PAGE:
Are you able to see her often?

Take care. xx

-Torie
"We are angels of hope, of healing, and of light. Darkness flees from us." -YP 
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UKmumof3
Thanks both. I can visit her as often as I am able to, which is helpful. However, that won't be so easy once I'm back at work next week. She is only 45 minutes down the road on a good day, so I know it could be a lot worse.
Unfortunately, she has now been refusing her ng tube feeds - since last night - and nobody is managing to get through her thoughts to her. So she is currently having a feed whilst being held. 
I'm holding it together, so long as nobody asks me how I am! x
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deenl
So sorry to hear how difficult it is for your poor daughter and you all. 

Is your daughter allowed a phone, even one of the basic ones that just text and call? My son was in such a difficult emotional state when he was IP that his behaviour towards me was very up and down. Sometimes he couldn't stand to see me, sometimes he needed to vent and other times we had a calm, warm visit. We started texting and ringing him just before his bedtime to say goodnight. As far as I remember dad did it first as he was calmer with his dad. It also allowed his brothers to stay in touch. For some reason, he was much calmer at those times (mostly) and that connection was very special and precious to us all. The exact same routine might not be possible for your family but some other little routine that is positive might work out for you guys.

I hope there is a change for the better soon. We know how emotional and difficult it is.

Sending you strength, courage and a virtual hug,

D
2015 12yo son restricting but no body image issues, no fat phobia; lost weight IP! Oct 2015 home, stable but no progress. Medical hosp to kick start recovery Feb 2016. Slowly and cautiously gaining weight at home and seeing signs of our real kid.

May 2017 Hovering around WR. Mood great, mostly. Building up hour by hour at school after 18 months at home. Summer 2017 Happy, first trip away in years, food variety, begin socialising. Sept 2017, back to school FT first time in 2 years. [thumb] 2018 growing so fast hard to keep pace with weight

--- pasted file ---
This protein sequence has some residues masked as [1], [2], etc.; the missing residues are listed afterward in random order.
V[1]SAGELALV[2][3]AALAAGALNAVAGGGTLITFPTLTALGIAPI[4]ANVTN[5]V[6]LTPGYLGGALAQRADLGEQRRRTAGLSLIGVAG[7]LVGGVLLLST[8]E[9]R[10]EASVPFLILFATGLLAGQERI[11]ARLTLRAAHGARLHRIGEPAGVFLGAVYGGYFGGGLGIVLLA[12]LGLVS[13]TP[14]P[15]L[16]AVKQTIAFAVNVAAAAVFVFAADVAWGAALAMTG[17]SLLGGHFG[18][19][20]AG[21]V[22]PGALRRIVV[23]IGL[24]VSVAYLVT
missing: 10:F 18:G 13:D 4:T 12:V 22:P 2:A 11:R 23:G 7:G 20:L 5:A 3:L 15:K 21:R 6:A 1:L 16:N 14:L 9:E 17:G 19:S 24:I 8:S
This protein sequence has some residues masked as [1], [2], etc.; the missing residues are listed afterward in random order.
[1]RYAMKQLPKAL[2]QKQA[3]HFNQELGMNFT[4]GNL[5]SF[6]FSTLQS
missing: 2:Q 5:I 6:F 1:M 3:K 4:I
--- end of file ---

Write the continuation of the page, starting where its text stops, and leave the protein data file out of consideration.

• Swedish proverb: Love me when I least deserve it because that's when I need it most.
  • We are what we repeatedly do. Excellence Recovery, then, is not an act but a habit. Aristotle.
  • If the plan doesn't work, change the plan but never the goal.
  • We cannot control the wind but we can direct the sail.
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UKmumof3
Thank you. Hug very much appreciated.

She is allowed her normal phone and to text/call whenever she wants to. But she seemed to be slowly shutting down to me yesterday and is just very scared today. I will definitely keep working on her making more contact in the evening when she's maybe feeling even more vulnerable. 

I just have to keep hoping that things will change, somehow, very soon.
x
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MKR
Sending you and your daughter lots of strength, courage and hugs from here, too ❤ ❤.
Mum's Kitchen

14-y-o "healthy living" led to AN in 2017 and WR at 16. Current muscle dysmorphia.
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Foodsupport_AUS
I am sorry to hear that your D has been admitted, but as you say she really needs to be there. I trust that they are working on her regaining lost weight with the NG tube, realistically the faster the better. It is important that food is offered regularly and repeatedly each day however more important is that she has full adequate nutrition every day. 

As much as possible try to remember her comments about not being sick enough, or thin enough are expressions from her ED thoughts and not from your real D. Acknowledge that she is struggling, with accepting that she needs to be there then move on as best you can. Offering arguments, reassurance about how ill she is will not change things for her right now. The more we reassure the more we make the thoughts seem valid and appropriate.  As time goes on she will accept that she needs to eat to get better, but it can be a long road. 
D diagnosed restrictive AN June 2010 age 13. Initially weight restored 2012. Relapse and continuously edging towards recovery. Treatment: multiple hospitalisations and individual and family therapy.